Session title: Discussion of the “Global Challenges and Critical Needs of Food Science and Technology”
Session date: Thursday 14 November 2019
Everyone is aware of the pressing need to provide a sustainable food supply to a growing global population. There are many reports focussing on the need to increase primary production of commodities, and improvement of healthy diets. However, without simultaneous research and innovation into the manufacture of finished foods and their safe and stable distribution, these needs cannot be fulfilled. The IUFoST paper by Hermansson and Lillford, (www.iufost.org) has addressed these issues and will be presented on Wednesday 13th November.
The Challenges have been converted into the form of Missions for Action by the Food Science and Technology Community, which are: -
- Mission 1 - To Introduce more diverse and sustainable Primary Production
- Mission 2 - To develop new processes and systems, to ensure more sustainable manufacture
- Mission 3 - To eliminate material waste in production, distribution and consumption
- Mission 4 - To establish complete product safety and traceability
- Mission 5 - To provide affordable and balanced nutrition to the malnourished
- Mission 6 - To improve health through diet
- Mission 7 - To integrate Big Data, Information Technology and Artificial Intelligence throughout the Food Chain.
These Missions will need integrated multidisciplinary research across international boundaries, and raise many questions which need clarification if strategic collaborations are to be achieved. We urgently need your engagement and ideas, so we plan a special discussion session in the morning of Thursday 14th November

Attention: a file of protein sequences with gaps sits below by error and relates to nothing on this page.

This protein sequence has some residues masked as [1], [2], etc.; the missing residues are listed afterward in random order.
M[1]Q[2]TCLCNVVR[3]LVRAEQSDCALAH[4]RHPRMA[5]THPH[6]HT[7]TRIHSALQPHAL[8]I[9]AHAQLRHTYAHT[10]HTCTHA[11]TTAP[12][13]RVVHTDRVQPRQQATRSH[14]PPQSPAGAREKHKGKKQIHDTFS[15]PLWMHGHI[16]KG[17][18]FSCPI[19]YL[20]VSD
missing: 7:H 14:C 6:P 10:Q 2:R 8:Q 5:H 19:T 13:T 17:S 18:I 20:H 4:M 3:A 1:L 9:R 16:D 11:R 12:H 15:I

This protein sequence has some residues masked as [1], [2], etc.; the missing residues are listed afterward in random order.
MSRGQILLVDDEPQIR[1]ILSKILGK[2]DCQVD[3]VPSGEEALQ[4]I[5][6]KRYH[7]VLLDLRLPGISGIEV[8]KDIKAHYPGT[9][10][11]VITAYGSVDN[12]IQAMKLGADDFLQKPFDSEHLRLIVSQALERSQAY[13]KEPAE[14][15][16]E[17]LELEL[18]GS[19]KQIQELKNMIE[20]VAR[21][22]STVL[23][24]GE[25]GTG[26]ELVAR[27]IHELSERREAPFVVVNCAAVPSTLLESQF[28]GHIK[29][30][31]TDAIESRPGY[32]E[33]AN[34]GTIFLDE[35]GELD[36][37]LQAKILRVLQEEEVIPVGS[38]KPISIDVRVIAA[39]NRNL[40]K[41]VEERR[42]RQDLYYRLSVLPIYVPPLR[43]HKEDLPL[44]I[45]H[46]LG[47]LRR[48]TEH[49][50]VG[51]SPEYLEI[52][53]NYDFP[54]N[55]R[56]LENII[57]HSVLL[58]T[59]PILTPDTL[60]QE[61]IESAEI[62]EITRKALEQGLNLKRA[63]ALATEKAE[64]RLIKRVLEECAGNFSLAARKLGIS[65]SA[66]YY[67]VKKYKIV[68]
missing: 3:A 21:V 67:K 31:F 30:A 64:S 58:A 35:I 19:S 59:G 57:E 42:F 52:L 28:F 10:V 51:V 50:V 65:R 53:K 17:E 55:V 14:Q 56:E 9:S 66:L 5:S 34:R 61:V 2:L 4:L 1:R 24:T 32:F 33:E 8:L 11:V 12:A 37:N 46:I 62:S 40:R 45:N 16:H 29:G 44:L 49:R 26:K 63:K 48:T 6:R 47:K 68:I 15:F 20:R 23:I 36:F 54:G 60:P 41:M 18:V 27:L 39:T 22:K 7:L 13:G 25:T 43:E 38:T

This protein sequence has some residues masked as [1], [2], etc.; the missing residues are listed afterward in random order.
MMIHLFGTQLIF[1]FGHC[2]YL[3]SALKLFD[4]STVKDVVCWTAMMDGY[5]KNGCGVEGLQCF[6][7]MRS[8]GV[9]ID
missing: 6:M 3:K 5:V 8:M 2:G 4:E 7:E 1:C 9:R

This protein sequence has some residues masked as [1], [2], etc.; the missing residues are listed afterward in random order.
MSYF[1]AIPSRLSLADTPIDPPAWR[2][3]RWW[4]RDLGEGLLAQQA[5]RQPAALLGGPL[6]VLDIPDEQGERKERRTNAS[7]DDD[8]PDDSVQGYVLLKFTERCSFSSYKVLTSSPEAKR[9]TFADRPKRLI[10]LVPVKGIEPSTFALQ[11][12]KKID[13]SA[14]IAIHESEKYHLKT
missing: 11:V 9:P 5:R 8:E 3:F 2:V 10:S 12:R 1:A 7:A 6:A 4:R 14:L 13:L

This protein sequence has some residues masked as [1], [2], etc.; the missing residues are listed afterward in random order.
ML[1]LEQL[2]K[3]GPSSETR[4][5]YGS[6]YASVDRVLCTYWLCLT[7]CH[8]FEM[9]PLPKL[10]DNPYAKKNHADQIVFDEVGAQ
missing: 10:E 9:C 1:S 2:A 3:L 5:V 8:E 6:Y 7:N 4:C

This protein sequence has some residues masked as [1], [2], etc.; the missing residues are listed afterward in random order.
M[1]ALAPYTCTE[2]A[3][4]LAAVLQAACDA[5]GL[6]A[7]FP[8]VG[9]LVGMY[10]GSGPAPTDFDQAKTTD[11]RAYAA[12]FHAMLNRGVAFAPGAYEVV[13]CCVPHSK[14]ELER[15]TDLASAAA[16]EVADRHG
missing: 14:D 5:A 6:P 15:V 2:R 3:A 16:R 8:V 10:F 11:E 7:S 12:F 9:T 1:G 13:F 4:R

Here are some of the questions raised. There are many more, and we welcome your attendance and your own points for discussion.
1. Are the Missions relevant to Sustainability and if so, which are the most pressing?
2. How do we link FS&T to the breakthroughs in plant, animal and human biological sciences?
3. Is new research in Food Science and Technology required, or will existing knowledge be enough?
4. How do we respond to consumer concerns?
4. How do we raise the status of Food Science and Technology?
1. Are national and international strategies properly developed, and does EFFoST make recognised contributions?
2. Is public sector support necessary, or should the private sector be responsible for advances in manufacture and distribution?
1. Can you cope with imminent change, what are your most urgent issues?
2. Do you have enough in-house knowledge, or how do you seek external support?
3. Are there weaknesses in your future skill base needs?
1. Are you attracting the brightest and best?
2. Do you differentiate skills training for the current supply chains, from the development of “Thought Leaders” of the future?
3. Are curricula adequate, too broad, or too narrow?
4. How should we internationalise the Science and Technology base?